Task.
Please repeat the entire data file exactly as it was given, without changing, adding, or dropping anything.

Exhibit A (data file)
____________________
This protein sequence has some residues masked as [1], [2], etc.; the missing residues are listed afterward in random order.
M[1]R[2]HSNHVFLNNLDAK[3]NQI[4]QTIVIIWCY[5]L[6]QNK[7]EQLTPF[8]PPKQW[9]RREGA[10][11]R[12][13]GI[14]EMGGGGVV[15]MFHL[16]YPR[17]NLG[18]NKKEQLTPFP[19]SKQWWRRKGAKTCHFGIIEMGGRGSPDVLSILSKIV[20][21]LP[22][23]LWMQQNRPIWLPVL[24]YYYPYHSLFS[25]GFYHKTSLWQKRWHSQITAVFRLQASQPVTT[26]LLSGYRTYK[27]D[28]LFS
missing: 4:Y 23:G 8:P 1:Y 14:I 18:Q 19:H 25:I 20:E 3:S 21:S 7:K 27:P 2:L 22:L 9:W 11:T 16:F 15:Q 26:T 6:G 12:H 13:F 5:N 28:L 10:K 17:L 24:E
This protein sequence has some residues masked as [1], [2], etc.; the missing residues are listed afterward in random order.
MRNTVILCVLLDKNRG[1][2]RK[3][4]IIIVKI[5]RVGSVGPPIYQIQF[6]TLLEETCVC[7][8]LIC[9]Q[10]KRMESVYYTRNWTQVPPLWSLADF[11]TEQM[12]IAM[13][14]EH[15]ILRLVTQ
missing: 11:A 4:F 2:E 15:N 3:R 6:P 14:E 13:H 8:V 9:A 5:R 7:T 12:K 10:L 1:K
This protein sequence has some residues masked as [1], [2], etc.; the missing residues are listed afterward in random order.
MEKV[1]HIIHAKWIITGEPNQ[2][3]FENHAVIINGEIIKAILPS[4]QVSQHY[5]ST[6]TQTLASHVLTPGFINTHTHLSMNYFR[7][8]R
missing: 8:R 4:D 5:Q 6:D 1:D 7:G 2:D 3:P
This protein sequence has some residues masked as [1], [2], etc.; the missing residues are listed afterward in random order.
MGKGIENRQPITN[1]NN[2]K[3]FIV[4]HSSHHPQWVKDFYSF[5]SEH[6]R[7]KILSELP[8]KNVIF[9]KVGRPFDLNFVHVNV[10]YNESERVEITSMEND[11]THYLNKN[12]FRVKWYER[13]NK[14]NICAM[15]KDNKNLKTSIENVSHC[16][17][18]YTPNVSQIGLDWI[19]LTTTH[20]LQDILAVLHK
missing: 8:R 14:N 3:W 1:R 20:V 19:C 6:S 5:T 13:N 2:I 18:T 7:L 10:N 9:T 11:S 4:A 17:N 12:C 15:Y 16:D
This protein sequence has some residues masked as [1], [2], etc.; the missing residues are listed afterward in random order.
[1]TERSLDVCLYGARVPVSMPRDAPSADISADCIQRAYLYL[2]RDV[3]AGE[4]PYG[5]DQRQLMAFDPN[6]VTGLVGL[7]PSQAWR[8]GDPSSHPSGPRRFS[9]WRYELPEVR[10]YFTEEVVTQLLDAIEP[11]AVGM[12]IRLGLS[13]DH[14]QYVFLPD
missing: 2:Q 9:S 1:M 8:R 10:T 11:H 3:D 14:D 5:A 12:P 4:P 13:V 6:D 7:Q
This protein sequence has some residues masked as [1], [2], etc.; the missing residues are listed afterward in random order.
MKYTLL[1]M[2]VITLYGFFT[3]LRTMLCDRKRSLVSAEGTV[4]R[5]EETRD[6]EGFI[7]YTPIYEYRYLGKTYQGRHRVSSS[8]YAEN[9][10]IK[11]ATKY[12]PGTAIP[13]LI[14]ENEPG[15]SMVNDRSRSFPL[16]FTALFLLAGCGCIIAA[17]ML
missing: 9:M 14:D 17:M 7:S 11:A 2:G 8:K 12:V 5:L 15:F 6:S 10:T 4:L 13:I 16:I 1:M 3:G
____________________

This protein sequence has some residues masked as [1], [2], etc.; the missing residues are listed afterward in random order.
M[1]R[2]HSNHVFLNNLDAK[3]NQI[4]QTIVIIWCY[5]L[6]QNK[7]EQLTPF[8]PPKQW[9]RREGA[10][11]R[12][13]GI[14]EMGGGGVV[15]MFHL[16]YPR[17]NLG[18]NKKEQLTPFP[19]SKQWWRRKGAKTCHFGIIEMGGRGSPDVLSILSKIV[20][21]LP[22][23]LWMQQNRPIWLPVL[24]YYYPYHSLFS[25]GFYHKTSLWQKRWHSQITAVFRLQASQPVTT[26]LLSGYRTYK[27]D[28]LFS
missing: 4:Y 23:G 8:P 1:Y 14:I 18:Q 19:H 25:I 20:E 3:S 21:S 7:K 27:P 2:L 22:L 9:W 11:T 16:F 15:Q 26:T 6:G 12:H 13:F 5:N 28:L 10:K 17:L 24:E
This protein sequence has some residues masked as [1], [2], etc.; the missing residues are listed afterward in random order.
MRNTVILCVLLDKNRG[1][2]RK[3][4]IIIVKI[5]RVGSVGPPIYQIQF[6]TLLEETCVC[7][8]LIC[9]Q[10]KRMESVYYTRNWTQVPPLWSLADF[11]TEQM[12]IAM[13][14]EH[15]ILRLVTQ
missing: 11:A 4:F 2:E 15:N 3:R 6:P 14:E 13:H 8:V 9:A 5:R 7:T 12:K 10:L 1:K
This protein sequence has some residues masked as [1], [2], etc.; the missing residues are listed afterward in random order.
MEKV[1]HIIHAKWIITGEPNQ[2][3]FENHAVIINGEIIKAILPS[4]QVSQHY[5]ST[6]TQTLASHVLTPGFINTHTHLSMNYFR[7][8]R
missing: 8:R 4:D 5:Q 6:D 1:D 7:G 2:D 3:P
This protein sequence has some residues masked as [1], [2], etc.; the missing residues are listed afterward in random order.
MGKGIENRQPITN[1]NN[2]K[3]FIV[4]HSSHHPQWVKDFYSF[5]SEH[6]R[7]KILSELP[8]KNVIF[9]KVGRPFDLNFVHVNV[10]YNESERVEITSMEND[11]THYLNKN[12]FRVKWYER[13]NK[14]NICAM[15]KDNKNLKTSIENVSHC[16][17][18]YTPNVSQIGLDWI[19]LTTTH[20]LQDILAVLHK
missing: 8:R 14:N 3:W 1:R 20:V 19:C 6:S 5:T 13:N 2:I 18:T 7:L 10:N 9:T 11:S 4:A 17:N 12:C 15:Y 16:D
This protein sequence has some residues masked as [1], [2], etc.; the missing residues are listed afterward in random order.
[1]TERSLDVCLYGARVPVSMPRDAPSADISADCIQRAYLYL[2]RDV[3]AGE[4]PYG[5]DQRQLMAFDPN[6]VTGLVGL[7]PSQAWR[8]GDPSSHPSGPRRFS[9]WRYELPEVR[10]YFTEEVVTQLLDAIEP[11]AVGM[12]IRLGLS[13]DH[14]QYVFLPD
missing: 2:Q 9:S 1:M 8:R 10:T 11:H 3:D 14:D 5:A 12:P 4:P 13:V 6:D 7:Q
This protein sequence has some residues masked as [1], [2], etc.; the missing residues are listed afterward in random order.
MKYTLL[1]M[2]VITLYGFFT[3]LRTMLCDRKRSLVSAEGTV[4]R[5]EETRD[6]EGFI[7]YTPIYEYRYLGKTYQGRHRVSSS[8]YAEN[9][10]IK[11]ATKY[12]PGTAIP[13]LI[14]ENEPG[15]SMVNDRSRSFPL[16]FTALFLLAGCGCIIAA[17]ML
missing: 9:M 14:D 17:M 7:S 11:A 2:G 8:K 12:V 5:L 15:F 6:S 10:T 4:L 13:I 16:I 1:M 3:G